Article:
“I believe there will always be evil in our world. We cannot legislate the elimination of evil. We cannot rely on government entities to keep us safe. The multiple failures that led to the massacre at MSD showed us that. So if all else fails, I believe a teacher, as the last line of defense, should be able to be armed. Those interested teachers should be required to go through training and certification by law enforcement. Who those teachers are should not be known to students. The firearm should be housed in a secure location known only to those teachers, administration, and law enforcement. Again, no teacher should have to do this, but the reality of our world is that they need to be able to.”
—Lisa Chauvin, teaches AP Psychology
If I wanted to carry a gun, I would have become a police officer.
“This is my 11th year teaching at Marjory Stoneman Douglas. If I wanted to carry a gun, I would have become a police officer. I chose to become a teacher because I’m passionate about education and truly love learning myself. Carrying a weapon would only get in the way of teaching. It would be a barrier and hindrance in the classroom. Teachers, by nature of our profession, are called to do so much more than merely transfer and impart information, and adding a firearm to the already overwhelming list of responsibilities would only hurt the pedagogical profession.”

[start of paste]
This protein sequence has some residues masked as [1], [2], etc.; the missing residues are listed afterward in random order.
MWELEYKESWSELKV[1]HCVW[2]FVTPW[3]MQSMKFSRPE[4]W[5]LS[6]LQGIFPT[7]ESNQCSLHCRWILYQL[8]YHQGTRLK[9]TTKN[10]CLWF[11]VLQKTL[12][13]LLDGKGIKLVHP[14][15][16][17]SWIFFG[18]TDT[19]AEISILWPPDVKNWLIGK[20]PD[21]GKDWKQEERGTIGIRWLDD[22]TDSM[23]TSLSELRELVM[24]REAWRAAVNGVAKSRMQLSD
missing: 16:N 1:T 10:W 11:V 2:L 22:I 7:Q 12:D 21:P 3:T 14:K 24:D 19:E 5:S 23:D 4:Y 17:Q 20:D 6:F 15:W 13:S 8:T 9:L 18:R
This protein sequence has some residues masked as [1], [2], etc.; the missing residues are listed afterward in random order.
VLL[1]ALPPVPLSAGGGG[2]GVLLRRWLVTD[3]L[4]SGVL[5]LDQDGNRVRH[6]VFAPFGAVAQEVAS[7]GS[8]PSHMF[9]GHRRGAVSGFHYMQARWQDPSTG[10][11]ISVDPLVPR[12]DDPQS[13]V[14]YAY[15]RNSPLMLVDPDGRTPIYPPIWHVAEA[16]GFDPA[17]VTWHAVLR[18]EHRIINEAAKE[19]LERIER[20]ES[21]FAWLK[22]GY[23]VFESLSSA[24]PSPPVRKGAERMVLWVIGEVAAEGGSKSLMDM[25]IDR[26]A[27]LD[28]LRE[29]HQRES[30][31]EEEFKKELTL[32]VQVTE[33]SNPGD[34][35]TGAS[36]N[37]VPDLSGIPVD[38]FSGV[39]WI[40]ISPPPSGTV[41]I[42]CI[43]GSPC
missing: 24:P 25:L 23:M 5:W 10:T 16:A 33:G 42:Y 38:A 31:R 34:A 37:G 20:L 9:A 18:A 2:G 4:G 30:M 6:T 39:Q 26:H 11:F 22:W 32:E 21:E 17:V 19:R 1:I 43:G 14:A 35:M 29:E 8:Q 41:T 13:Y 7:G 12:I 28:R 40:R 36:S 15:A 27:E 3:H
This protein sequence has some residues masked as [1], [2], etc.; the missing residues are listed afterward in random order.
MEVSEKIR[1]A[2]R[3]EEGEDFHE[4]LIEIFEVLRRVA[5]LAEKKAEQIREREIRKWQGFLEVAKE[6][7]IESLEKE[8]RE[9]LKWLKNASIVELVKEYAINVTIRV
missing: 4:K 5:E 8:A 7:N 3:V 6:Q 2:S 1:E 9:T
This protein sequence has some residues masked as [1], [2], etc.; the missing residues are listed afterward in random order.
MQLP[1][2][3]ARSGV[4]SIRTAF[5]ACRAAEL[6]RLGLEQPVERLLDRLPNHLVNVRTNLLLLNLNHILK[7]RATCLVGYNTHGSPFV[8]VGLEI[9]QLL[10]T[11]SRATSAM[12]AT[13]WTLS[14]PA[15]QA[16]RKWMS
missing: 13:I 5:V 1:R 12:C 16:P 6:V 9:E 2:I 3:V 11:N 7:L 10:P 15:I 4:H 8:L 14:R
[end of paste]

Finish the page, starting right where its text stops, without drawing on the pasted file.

—Andrea Kowalski-Rospierski, teaches English
What if I do need to engage a shooter with my firearm and I miss, killing an innocent student?
“I think it's a horrible idea. Teachers are not trained to react with violence in an active shooter situation. Nor should we be. We are here to teach. It's true, we have a responsibility to keep our students as safe as possible, and that, to me, means focusing on the students in my room. I can control that environment. I can keep a door locked. I can do my best (which admittedly may not be enough) to protect them.